Monday, May 13, 2013

What's on your leader's and team member's workplace wish lists?

The workplace is a tapestry of attitudes, beliefs, cultures, generations, and habits. Dump that into a cubicle with different ways of getting things done and it's like sharing a bathroom with a messy teenage sibling. Sometimes we see things we don't want to see. Towels on the floor. Sometimes we are frustrated and get angry. What if we started every day seeking to understand workplace dynamics from each other's vantage point? Would that change how we communicate, lead, trust, and experience work?  In the interest of trying to help leaders and teams thrive, I asked some effective leaders and high performing team members what was on their workplace relationship wish list. Here are my non-scientific results from both perspectives:

The Leader's  List for Team Members
1. Be reliable. When I ask you to do something, do it promptly. If I do not give you clear instruction or a deadline, ask me about it. I'm busy and not perfect. I am secure enough to delegate and trust you to get it done. But don't be afraid to ask questions. If I am causing delay in you completing a task, let me know.
2. Don't just tell me what you think I want to hear. Have the professional courage to honestly discuss your workload, personal concerns, organizational politics, and ideas to improve our work processes. But let's trust each other enough to talk candidly. I am confident enough to hear opposing views. All of your ideas may not be implemented and I may not be able to solve any of it. But talking it out helps us both.
3. If you make a mistake, own it. Don't avoid it, blame others, or become defensive. Sincerely apologize, discuss it with me, and learn from it. Everyone makes mistakes. It's how you respond that causes me to have a reaction of irritation or understanding. But, my worst fear is that you will make me look bad to others. While perfection causes paralysis, I do want you to do your job with excellence.
4. We will disagree. Try to understand company expectations, my preferred work style, my definition of service, and how I lead. I'll try to understand yours too. I am being asked to deliver results. I don't make this stuff up just to terrorize you. It may be uncomfortable for both of us.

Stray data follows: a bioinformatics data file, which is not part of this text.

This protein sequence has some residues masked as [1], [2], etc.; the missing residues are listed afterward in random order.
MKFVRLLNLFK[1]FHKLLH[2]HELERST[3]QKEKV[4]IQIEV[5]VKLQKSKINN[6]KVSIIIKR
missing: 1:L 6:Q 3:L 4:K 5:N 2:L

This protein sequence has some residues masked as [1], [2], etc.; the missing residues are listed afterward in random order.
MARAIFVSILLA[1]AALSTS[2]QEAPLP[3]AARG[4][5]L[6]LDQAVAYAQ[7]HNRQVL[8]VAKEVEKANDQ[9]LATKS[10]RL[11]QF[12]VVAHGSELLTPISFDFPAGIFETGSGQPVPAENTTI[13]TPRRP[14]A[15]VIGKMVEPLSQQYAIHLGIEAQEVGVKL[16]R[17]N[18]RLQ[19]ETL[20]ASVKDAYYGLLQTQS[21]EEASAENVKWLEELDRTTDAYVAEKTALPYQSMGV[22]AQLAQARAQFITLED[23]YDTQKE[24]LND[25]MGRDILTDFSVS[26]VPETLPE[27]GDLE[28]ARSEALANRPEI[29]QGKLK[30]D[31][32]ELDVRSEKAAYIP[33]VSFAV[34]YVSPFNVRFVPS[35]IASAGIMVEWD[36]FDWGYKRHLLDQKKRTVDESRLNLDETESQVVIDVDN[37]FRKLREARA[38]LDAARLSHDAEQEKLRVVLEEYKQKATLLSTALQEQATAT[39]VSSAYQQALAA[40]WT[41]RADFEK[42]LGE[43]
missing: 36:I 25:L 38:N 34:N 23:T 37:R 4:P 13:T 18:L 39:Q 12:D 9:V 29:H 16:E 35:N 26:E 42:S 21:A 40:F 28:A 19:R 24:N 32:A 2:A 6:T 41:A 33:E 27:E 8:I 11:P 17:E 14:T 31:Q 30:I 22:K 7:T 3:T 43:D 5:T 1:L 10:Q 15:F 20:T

5. Avoid being an expert at pointing out problems. Come to me with thoughtful solutions and creative new ideas to address problems that you see. I will listen. Sometimes the organization is not ready for your ideas, or mine. We can still do our best.

The Team Member's List for the Leader
1. Let me do my job. You hired me because I obviously have some intelligence and talents. My approach to work may be different from yours, but I will get it done. Trust me, guide me when necessary, and move out of the way.
2. Celebrate success. It's motivating to be encouraged for a job well done. Saying "thank you" for small things is nice too. But don't patronize me. Authenticity, sincerity, a day off or a bonus wouldn't hurt either.
3. Invest in my professional development. I want to learn from others in my profession and more about broader industry trends. A strong external network is good for our organization. It's good for me too. You don't know everything, neither do I.
4. Be a better listener. I need to know you will listen to my ideas and concerns without judgment. I may need to complain or  want to radically change things. I want to know you will listen, offer your perspective, but don't try to solve everything. Avoid over explaining tasks and organizational dynamics. Sometimes I need to experience the organization and not just be told about it.
5. Communicate with clarity. Tell me what you expect of me and how my job contributes to our strategic goals. Make time to create goals and strategies. If you don't know, be secure enough to tell me that too. It's not about you. If I am missing subtle cues tell me, don't block or avoid me.

At the foundation of any healthy relationship is the ongoing effort to try to see things from another person's point of view. Unhealthy relationships cause perfection paralysis, polarization, and pain. We know that our reactions and responses are influenced daily by our owns deeply ingrained thoughts, behaviors, and experiences. To lead or follow you must know yourself.  The foundation of a healthy workplace relationship is often built on lofty words--like "trust"and "respect." Trusting is difficult. Respect is complicated. None of it is easy. Yet, we spend too much time at work to be miserable.

It takes maturity, open communication, and compromise from both the leader and team member to enhance a relationship and ultimately perform at the highest levels. You do not have to sacrifice speed, excellence, joy, or satisfaction. There are no perfect leaders nor team members. The journey is arduous, not hopeless. Let's clean up that messy bathroom together. Pick up the towels off the floor. What's on your wish list?